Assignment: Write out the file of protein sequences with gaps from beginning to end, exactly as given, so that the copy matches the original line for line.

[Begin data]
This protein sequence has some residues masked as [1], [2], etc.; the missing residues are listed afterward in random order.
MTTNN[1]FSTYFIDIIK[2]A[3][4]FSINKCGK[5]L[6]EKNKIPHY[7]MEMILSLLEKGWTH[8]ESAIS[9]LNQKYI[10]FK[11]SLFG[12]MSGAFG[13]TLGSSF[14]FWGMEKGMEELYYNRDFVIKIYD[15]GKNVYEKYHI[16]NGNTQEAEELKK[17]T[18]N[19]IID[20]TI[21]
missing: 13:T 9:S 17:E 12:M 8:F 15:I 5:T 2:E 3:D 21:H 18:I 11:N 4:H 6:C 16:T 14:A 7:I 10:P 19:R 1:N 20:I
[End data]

This protein sequence has some residues masked as [1], [2], etc.; the missing residues are listed afterward in random order.
MTTNN[1]FSTYFIDIIK[2]A[3][4]FSINKCGK[5]L[6]EKNKIPHY[7]MEMILSLLEKGWTH[8]ESAIS[9]LNQKYI[10]FK[11]SLFG[12]MSGAFG[13]TLGSSF[14]FWGMEKGMEELYYNRDFVIKIYD[15]GKNVYEKYHI[16]NGNTQEAEELKK[17]T[18]N[19]IID[20]TI[21]
missing: 13:T 9:S 17:E 12:M 8:F 15:I 5:T 2:E 3:D 21:H 18:I 11:N 4:H 6:C 16:T 14:A 7:I 10:P 19:R 1:N 20:I